This is a must read editorial by Alan Sepinwall in the NY Times. Sepinwall, a television critic for the Star Ledger, has a keen sense of the direction that broadcast TV is taking. I too miss the quality dramas that once filled prime time. But as broadcast begat cable TV, broadcast is now acting more and more like cable children. This downward spiral begs the question, with nothing to watch on broadcast today, what will cable TV have in the next 10 years to fill its air waves. If it's user generated videos, I'm gone.
The article is copied below:
I’M a runt of Generation X, which means 1) I’m supposed to define myself entirely through ironic references to pop culture, and 2) as a member of the last generation to come of age in an era of only three TV networks, I assume everyone will understand when I drop a quote from “Scooby-Doo” or “The A-Team.”
But the generation immediately after mine has never known life without cable, and the generation after that won’t know a life without streaming video. Having only three TV channels to watch must sound as quaint to them as radio plays do to me. Today’s entertainment universe provides endless variety for every demographic and taste, and the things that everyone actually wants to watch together are few and far between.
That’s what makes NBC’s decision to surrender its weekday 10 p.m. timeslot to a new Jay Leno talk show as inevitable as it is sad.
NBC at 10 p.m. was once the birthplace of dramas like “Hill Street Blues,” “St. Elsewhere, ” “L.A. Law, ” “Law & Order,” “Homicide: Life on the Street" and “E.R.” These were groundbreaking shows and, for the most part, mass successes — the kind of hits that plenty of people at any school or office would be able and eager to talk about. Now, because the expanding television universe is shrinking individual audiences, and because NBC has shown depraved indifference to the idea of program development for the last decade, the network has no better option for the hour than moving Jay Leno from late night to prime time.
Next fall, when Mr. Leno assumes his new timeslot, NBC will continue to schedule football on Sunday nights and repeats on Saturdays. That leaves only 10 prime-time hours for original programming, and knowing the way NBC operates these days, at least four of those will likely go to super-sized editions of “The Biggest Loser” and “Deal or No Deal.”
This reminds me of a joke Tina Fey told at the Television Critics Association awards ceremony. She thanked us “for making ‘30 Rock’ the most successful cable show on broadcast television,” and added: “Oh, it’s a great time to be on broadcast television, isn’t it? It’s exciting! It’s like being in vaudeville in the ’60s!”
We all laughed, but it was the sort of laughter designed to fight off tears, you know? The big networks have all been trending inexorably downward for years. Shows that pulled in an audience of 20 million or more viewers only a couple of years ago are now happy with numbers in the mid-to-high teens, and the acceptable slice of the demographic pie is getting ever narrower. (Expect a press release someday soon boasting that a reality show won its timeslot among redheaded girls ages 11 to 11 ½.)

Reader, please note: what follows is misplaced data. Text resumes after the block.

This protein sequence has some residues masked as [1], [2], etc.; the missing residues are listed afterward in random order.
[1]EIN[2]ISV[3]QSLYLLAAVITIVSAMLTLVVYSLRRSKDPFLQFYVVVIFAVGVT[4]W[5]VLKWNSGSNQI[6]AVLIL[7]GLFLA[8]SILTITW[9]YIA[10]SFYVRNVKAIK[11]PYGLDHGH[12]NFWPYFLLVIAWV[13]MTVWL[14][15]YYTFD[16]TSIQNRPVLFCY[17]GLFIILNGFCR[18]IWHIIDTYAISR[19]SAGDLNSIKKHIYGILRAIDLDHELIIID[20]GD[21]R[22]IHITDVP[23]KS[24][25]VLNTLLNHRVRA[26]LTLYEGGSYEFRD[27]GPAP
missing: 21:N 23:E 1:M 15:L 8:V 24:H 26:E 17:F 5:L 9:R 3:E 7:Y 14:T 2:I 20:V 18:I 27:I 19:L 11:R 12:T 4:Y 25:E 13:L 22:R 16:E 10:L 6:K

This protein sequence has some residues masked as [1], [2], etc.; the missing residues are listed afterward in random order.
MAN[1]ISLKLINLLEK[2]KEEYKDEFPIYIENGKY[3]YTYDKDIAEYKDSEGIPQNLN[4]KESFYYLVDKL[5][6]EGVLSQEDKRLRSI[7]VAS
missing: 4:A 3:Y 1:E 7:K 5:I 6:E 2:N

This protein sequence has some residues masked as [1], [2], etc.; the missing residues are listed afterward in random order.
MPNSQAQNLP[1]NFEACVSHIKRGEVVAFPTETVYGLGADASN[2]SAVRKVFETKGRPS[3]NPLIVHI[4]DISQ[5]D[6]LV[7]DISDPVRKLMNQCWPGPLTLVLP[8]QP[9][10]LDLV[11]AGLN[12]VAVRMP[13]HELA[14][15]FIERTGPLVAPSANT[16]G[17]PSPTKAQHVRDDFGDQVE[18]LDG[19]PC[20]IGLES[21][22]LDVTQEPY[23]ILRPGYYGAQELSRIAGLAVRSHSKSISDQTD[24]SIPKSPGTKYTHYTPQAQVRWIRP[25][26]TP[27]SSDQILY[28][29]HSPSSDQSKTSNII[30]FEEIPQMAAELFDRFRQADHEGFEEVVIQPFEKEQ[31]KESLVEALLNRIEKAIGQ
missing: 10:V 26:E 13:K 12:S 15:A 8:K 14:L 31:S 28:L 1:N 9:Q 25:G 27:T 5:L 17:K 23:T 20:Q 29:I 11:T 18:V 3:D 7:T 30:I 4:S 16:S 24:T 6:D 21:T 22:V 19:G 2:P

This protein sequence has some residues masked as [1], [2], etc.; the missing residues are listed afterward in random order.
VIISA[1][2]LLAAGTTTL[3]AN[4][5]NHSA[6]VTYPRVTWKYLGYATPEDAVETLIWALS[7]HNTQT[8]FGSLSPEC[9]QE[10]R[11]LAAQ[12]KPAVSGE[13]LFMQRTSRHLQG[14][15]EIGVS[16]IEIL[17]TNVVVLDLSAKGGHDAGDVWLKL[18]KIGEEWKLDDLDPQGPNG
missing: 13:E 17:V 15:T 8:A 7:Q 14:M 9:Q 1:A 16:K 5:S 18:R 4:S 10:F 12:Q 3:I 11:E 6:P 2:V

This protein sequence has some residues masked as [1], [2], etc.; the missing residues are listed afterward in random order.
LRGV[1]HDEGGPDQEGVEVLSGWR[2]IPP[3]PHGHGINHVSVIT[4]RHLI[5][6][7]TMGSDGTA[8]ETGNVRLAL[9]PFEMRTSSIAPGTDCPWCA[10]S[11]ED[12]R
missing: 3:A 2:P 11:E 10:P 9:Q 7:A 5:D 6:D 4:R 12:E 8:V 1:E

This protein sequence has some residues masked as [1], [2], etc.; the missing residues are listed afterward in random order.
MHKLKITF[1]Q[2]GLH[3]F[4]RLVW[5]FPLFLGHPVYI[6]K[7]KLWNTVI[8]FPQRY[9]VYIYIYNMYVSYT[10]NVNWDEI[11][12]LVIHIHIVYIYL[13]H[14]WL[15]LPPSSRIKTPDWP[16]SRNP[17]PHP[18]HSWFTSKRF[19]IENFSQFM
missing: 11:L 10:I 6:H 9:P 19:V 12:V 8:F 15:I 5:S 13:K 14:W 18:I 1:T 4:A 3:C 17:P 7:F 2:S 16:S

As the audience shrinks and the networks increasingly program for niches instead of the general public, they resemble cable channels more and more.
There’s a lot to be said for the cable model, where lowered expectations and a smaller inventory of original programming has led to instant classics like “The Wire,” “The Shield” and “Mad Men.” But while “Mad Men” is a wonderful show, it gets two million viewers when the winds are calm and the planets are aligned. It’s in no danger of becoming such a big hit that people at the post office will laugh at your Freddy Rumsen impression.
We’ve been heading to this point for decades, long before NBC picked Conan O’Brien to take over “The Tonight Show,” even before Jay Leno was chosen to succeed Johnny Carson.
In the late ’80s, Fox recognized the financial advantages to looking like a network without being one: the fledgling channel deliberately didn’t program the 10 o’clock hour because that would have made it, under the F.C.C.’s definition at the time, a broadcast network and subjected to much stricter regulations. (Back then, Fox couldn’t have owned its own shows, for instance.)
The F.C.C. has since relaxed those rules, and Fox is now technically a network. But the very concept of a network has lost much of its meaning.
Of course, the networks still do good work — even in its end-of-empire days, NBC has given us “30 Rock,” “The Office” and the deliriously funny “Chuck” — and on occasions like the Super Bowl or an “American Idol” finale, they even bring in big ratings that evoke the good old days of a mass medium for a mass audience. But several generations now think of NBC, ABC, CBS and Fox as just four channels in a 500-channel spectrum. Really, the only thing that distinguishes them from the cable channels is that they still try, most nights, to be broadcasters, generalists in an age of specialization.
To use a pop culture metaphor that everyone should (I hope) understand, the networks are Wile E. Coyote running off a cliff. So long as they pump their legs and assume there’s solid ground beneath their feet, they get to keep moving. But as soon as one of them gives up and looks at where it is, as NBC has with the Jay Leno deal, there’s nowhere to go but way, way down.